Don’t worry. I am fine. The doctors examined me, said I look fine. They think perhaps I’m having migraines. That’s all. I hate doctors because all they ever really do is tell you that you’re a bit crazy. (Maybe I’d like therapists? Because maybe they could tell me, I’m not crazy.)

Anyway, somewhere along today I started playing a game I haven’t played since a child. From about the age 11-18 I suffered from crippling depression. I hate talking about it, not because I’m ashamed, but because a part of me is quite saddened by the fact that this is probably the most “interesting” thing to ever happen to me. Yet, particularly when I write, I always end up back at it because, let’s be honest, it has been a huge influence on my writing; and my writing on it.

Anyway, when I was young and horribly depressed I used to have these funeral fantasies the way most young girls have wedding fantasies (which are something I’ve never personally experienced). I dreamed about my funeral at great length. I had the whole thing planned very nicely. Never mind the fact that in reality I would have almost no say in my funeral, I dreamed up the best, most horribly depressing funeral of all time. I say this because the funeral of my childhood dreams was entirely empty. No one came. Not even my own parents (who, clearly, in reality would have been there and very sad).

It was strange. Your brain does strange things when your panicking about your health. Mine, today, decided to have a funeral daydream. After all these years, for I haven’t had one in a long time, my funeral daydream has changed quite a bit. It’s definitely not empty. There are lots of people there that I love and who love me in return. I think, though, the major difference is that now I really want to be there too. I want to be at my own funeral so badly that it actually makes me sad to think about all my friends being there without me. It makes me sad to think about my inability to console them or that I would have hurt them by dying.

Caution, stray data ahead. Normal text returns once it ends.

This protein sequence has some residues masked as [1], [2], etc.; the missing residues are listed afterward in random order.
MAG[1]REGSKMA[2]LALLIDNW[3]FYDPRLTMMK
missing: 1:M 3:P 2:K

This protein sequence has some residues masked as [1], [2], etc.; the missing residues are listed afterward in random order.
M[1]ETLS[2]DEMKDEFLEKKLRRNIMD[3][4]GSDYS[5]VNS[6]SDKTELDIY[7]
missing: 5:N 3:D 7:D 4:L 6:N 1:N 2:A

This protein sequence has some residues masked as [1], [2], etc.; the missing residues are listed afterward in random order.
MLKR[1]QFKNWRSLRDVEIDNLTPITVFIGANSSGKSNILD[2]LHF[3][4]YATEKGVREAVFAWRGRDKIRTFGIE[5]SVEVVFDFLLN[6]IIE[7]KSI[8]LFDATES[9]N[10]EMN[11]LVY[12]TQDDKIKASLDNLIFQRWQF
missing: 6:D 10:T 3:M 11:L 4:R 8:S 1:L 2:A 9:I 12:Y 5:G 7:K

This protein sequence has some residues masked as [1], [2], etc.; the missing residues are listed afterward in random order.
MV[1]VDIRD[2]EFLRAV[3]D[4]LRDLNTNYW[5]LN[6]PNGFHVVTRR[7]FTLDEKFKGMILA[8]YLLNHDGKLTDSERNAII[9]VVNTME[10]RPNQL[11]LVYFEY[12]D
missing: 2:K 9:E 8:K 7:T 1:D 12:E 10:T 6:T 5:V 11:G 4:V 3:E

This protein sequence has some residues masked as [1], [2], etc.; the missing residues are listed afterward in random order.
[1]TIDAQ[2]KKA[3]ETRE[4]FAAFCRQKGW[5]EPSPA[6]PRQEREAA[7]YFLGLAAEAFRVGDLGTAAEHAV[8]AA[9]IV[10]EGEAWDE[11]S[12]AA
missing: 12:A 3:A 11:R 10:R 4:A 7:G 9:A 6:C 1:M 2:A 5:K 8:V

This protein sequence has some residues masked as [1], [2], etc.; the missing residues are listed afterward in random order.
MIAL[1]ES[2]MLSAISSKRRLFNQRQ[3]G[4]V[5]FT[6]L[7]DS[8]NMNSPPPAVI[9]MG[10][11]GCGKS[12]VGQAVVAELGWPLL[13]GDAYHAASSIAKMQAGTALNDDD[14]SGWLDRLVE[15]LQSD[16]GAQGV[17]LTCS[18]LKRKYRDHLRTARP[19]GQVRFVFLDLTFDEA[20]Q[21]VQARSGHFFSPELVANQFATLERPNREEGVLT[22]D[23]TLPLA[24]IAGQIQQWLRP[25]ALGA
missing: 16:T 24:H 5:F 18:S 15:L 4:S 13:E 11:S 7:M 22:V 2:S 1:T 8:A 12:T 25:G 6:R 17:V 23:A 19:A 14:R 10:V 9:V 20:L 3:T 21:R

My 11-through-17-year-old-self would never have been able to fathom that so many people would become so important to me that my life would be worth living. Man, that’s the worst part of depression. People say focus on the good when you’re sad, but when you’re depressed there just is no good to focus on.

I guess, it was just nice to look at my life today and realize how far I’ve come. How much my life is worth, even if no one would find my body right away and I might be eaten by wild dogs, in true Bridget Jones fear. I’ve been reading a lot of this young adult literature and, clearly, I’ve been writing things directed at the age group I was when I was grappling with the inability to live. It’s been taking me back to that time in my life, a time which, when I closely examine it, seems really blank.

I made a really important decision today for my characters: If I could survive the emotion that takes so many people from this world–the emotion of nothingness–at age 11, then my characters are able to overcome anything. I will never underestimate my readership. My characters will be fighters.